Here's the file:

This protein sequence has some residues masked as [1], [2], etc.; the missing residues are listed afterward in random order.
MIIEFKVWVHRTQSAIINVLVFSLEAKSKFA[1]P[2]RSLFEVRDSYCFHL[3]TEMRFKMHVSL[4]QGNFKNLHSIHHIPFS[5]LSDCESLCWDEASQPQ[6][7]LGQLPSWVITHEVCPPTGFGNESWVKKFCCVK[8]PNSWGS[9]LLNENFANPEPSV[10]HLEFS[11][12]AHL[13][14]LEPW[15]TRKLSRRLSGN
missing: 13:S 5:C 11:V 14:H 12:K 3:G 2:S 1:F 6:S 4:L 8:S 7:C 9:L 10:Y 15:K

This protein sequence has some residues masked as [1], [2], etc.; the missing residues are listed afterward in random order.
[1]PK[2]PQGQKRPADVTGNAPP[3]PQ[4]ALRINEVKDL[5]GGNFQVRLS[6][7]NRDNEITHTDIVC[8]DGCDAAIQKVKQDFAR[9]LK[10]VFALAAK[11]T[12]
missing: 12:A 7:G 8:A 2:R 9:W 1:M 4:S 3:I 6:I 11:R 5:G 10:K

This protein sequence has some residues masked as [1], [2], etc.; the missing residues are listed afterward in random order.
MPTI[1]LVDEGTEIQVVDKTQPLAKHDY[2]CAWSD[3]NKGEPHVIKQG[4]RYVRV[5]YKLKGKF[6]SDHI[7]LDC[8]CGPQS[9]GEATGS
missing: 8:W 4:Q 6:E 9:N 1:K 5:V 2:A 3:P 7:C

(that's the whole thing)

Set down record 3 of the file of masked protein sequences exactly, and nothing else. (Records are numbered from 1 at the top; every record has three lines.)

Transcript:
This protein sequence has some residues masked as [1], [2], etc.; the missing residues are listed afterward in random order.
MPTI[1]LVDEGTEIQVVDKTQPLAKHDY[2]CAWSD[3]NKGEPHVIKQG[4]RYVRV[5]YKLKGKF[6]SDHI[7]LDC[8]CGPQS[9]GEATGS
missing: 8:W 4:Q 6:E 9:N 1:K 5:V 2:A 3:P 7:C